Picture books have an uncanny way of bringing memorable stories to children of all ages. Most fit conveniently into one fiction genre while others fall into multiple genres that are fiction, nonfiction or a blending of the two. My Heart Will Not Sit Down (written by Mara Rockliff and illustrated by Ann Tanksley, 2012) combines historical events and multiculturalism with a unique message.
The author was inspired by the idea that an African country made a nominal donation to New York City. Mara created a story that goes hand-in-hand with this memorable fact and in the process blends fact with fiction.
The time period is the early 1930’s, during the Great Depression. The reader is instantly thrust into a remote African classroom in Cameroon with an American teacher. After the teacher tells his students about his “village”, New York City, the children easily connect with the concept of hunger. Daily life in Cameroon is filled with many struggles.
The main character, Kedi, takes her interest one step further by trying to find a remedy for the hunger in New York City. Kedi approaches others for help. Despite the village’s poverty and initial reluctance, the impoverished community raises money. They send $3.77 to New York City.
The universal message of people caring about others is a major thread to the story. The fact that residents of a struggling Third World country would reach out to the people in America should not weaken this underlying message. A lack of communication in the 1930s prevented the villagers from knowing what life was truly like in America. The Depression caused significant hardship in America, but the standard of living was still considerably better than life in Cameroon. It is not known whether an understanding of the socio-economics would have changed the community’s perception. Regardless, compassion should never be controlled by economic status.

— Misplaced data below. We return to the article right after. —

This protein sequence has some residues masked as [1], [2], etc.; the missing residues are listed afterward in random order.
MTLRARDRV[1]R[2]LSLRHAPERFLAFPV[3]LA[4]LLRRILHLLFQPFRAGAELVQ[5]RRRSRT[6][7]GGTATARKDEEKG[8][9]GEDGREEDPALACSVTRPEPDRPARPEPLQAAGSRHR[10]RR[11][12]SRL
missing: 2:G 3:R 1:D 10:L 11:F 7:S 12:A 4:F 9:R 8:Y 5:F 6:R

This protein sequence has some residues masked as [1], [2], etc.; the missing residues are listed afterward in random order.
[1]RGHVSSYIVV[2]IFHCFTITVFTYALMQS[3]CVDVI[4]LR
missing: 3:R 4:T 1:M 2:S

The author’s note provides other instances of altruistic behavior toward the poor and the starving. This could be a starting point for further discussion or research on this topic.
The bold and lively pictures add to the underlying message. This heartwarming story can launch a series of other important topics.
- History- the Great Depression and life during the 1930s
- Communication before current technology
- Compare the Great Depression to the current recession
- Economics of difficult times- poverty, soup kitchens, and food banks,
- African culture- dress, housing, and lifestyle
- Bulu expressions
- Geography- locating different countries in Africa and their relationship to the US
- Concepts- compassion, understanding, commonality between people, generosity, and charity
- Looking for solutions to problems- (Can people make a difference?)
- People or groups that help other people
- What motivates people to contribute to charity?